Ooops, I actually replace mine with stainless countersunk hex screws from habit.

Re: Advanced Newtonian Collimation Idea

PostPosted: Mon Oct 09, 2017 8:25 pm
by allhoest
Thanks Dion for your tutorial.

I'm a solar imager, and I collimate during the day after having travelled to a place with good seeing. So, I have no reasonable way to make a star test. Your video raises ***such*** a hope for very fine collimation.

I have a D250mm solar truss Newton at f7 and observe at f28 to f35 with a barlow and/or a telecentric lenses:
Pic. Solar Newton ... _r-enh.jpg

To your video.
1° Webcam collimation
As mentioned also by others, my webcam is not collimated/centered. After having perfectly centered the webcam from a mechanical point of view, the vigneting of the focuser end is not centered.
With my f7 scope, my guess is that the sensor of the webcam must not be at the millimeter exactly centered.
The standard focuser is 31mm and the webcam external diameter is 29mm.
The mounting of the lifecam now is made with 2 set of 3 adjustment screws, so to collimate it. I’m not fully centered and the maximum error is (31-29)=2mm.
Pic webcam centered with home made sets (green and pink) of collimation screws. It shows a fe degrees of out of collimation. Terrible. ... enh_ar.jpg

Now, the vigneting of the focuser end can be centered. After adjustment, rotating the webcam does not introduce any offset regarding to the reticule.

Is the approach acceptable?

2° Tilt for aiming the primary center
From your video (18:00 and later) and after reading the post belonging to it, I understand that the tilt remains the most important adjustment to do.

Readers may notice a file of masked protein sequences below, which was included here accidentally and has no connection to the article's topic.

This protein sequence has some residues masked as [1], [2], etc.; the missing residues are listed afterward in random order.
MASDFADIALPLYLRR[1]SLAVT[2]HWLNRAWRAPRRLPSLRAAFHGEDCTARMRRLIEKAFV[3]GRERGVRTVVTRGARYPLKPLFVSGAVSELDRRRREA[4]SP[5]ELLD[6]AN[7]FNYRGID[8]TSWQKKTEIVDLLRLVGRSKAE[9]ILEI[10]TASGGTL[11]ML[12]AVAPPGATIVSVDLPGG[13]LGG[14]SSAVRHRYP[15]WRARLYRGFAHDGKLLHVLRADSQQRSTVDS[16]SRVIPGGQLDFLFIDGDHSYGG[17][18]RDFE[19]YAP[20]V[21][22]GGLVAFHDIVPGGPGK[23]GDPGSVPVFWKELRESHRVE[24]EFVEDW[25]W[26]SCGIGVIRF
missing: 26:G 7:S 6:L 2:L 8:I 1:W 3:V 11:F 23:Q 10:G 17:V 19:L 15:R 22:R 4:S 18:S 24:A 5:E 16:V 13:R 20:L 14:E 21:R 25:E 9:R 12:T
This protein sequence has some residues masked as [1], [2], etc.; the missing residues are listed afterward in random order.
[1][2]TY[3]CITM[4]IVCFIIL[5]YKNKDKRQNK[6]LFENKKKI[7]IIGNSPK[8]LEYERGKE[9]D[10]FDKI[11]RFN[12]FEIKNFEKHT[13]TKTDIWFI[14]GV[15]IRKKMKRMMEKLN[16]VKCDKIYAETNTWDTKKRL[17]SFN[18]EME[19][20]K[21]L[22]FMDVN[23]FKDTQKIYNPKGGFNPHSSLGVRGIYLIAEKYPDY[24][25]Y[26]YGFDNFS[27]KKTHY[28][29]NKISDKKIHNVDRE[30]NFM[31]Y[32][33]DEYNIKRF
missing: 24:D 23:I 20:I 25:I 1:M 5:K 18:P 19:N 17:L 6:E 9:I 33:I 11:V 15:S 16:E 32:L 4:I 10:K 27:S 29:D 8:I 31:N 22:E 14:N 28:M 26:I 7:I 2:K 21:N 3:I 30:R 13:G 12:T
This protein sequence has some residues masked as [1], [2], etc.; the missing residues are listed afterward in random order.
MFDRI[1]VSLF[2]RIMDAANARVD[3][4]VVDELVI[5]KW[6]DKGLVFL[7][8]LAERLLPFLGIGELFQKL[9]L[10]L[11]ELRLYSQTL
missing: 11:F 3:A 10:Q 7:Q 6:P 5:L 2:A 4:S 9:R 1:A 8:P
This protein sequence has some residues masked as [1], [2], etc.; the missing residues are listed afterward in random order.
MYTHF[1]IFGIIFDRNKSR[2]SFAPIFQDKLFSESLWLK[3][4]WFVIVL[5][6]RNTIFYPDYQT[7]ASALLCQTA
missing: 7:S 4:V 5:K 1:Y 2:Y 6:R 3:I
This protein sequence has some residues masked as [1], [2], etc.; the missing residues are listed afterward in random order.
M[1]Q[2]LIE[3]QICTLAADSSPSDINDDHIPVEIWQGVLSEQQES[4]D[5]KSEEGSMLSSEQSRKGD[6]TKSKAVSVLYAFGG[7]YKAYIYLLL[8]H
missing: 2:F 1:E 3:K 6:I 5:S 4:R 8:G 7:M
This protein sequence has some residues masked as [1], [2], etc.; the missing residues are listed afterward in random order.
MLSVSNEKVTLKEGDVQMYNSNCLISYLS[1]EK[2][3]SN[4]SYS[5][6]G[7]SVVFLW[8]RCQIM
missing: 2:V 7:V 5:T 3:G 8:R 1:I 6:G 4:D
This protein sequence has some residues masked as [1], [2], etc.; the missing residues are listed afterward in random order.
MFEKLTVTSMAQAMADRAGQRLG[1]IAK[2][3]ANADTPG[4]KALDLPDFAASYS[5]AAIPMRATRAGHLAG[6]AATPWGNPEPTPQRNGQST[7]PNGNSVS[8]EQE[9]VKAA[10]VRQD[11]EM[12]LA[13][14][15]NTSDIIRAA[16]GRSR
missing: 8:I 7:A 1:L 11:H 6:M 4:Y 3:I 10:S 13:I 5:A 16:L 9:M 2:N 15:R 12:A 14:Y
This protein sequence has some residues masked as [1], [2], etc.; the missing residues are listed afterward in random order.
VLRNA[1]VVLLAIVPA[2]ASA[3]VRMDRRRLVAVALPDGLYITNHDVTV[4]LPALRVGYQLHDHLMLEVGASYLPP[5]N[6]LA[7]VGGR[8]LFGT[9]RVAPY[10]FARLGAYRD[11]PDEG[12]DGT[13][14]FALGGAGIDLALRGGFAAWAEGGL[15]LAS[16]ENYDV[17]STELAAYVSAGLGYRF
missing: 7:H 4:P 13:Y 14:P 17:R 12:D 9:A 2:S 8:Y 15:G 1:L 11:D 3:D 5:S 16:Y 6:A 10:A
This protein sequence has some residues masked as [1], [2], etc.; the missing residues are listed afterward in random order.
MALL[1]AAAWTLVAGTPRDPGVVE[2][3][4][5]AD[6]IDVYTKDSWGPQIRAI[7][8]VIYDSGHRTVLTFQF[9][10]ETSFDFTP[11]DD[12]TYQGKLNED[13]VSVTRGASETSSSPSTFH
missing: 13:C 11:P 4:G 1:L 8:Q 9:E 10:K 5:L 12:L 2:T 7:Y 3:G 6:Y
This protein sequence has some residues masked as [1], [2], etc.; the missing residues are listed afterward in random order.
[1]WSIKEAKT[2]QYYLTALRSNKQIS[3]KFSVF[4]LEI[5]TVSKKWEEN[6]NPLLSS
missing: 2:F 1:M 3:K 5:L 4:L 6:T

In my case, I had this results, appealing for more adjustment than tilt.
Pic After moved the secondary into position, aiming the primary (Above the primary, this pictures shows a protection plate with a bolt in the middle) ... rcle_c.png

From the video, I understand that I should rotate also.
But, how to be sure that the primary cage and the secondary cage are reasonably centered?
Pic Hand made exaggerated view of a out of center truss system. ... cr-enh.jpg

After the tilt correction, do you recommend to slew or to rotate?
Or slew is the action we should avoid in any case.

3° Other error sources
With the alignment done (I did a tilt and a slew to aim the primary), when rotating the webcam assembly, the primary start offseting.
Pic After alignment, rotate the webcam by 180°

In one of the post, it is written: "To use you webcam method how do you fit a 1.25"" tube to the cam and know it's perfectly central?"
The answer: "if you have the reticule centered etc and you rotate the camera, if it stays on center with the primarp mirror spot then it's in"

3.1 Focuser
The axis of the focuser has been adjusted to be parallel to the top of the secondary cage
And in the other axis, to point over the center of the spider.
They are reasonably adjusted, because how to 100% adjust them?

3.2 Secondary at 45°
In my case, I mounted the secondary myself, with my 2 left hands.
It is not exactly at 45°.
Also, the mirror axis is probably not 100% on the axis of the secondary support.
Both introducing and other sources of error.
Pic. The secondary mirror is not erected at exactly 45° ... enh-Ar.jpg

3.2 Other errors…Spider
The video refers to the spider, and the secondary mirror support, which lies against it as the starting position.
But is this spider center part/secondary support well flat/parallel to the cage top?

I'm fighting with getting gooood collimation during the day.
Do you see short coming in my description?
How to stepwise eliminate/minimize error sources.
I'm not good in optics... Any help is appreciated.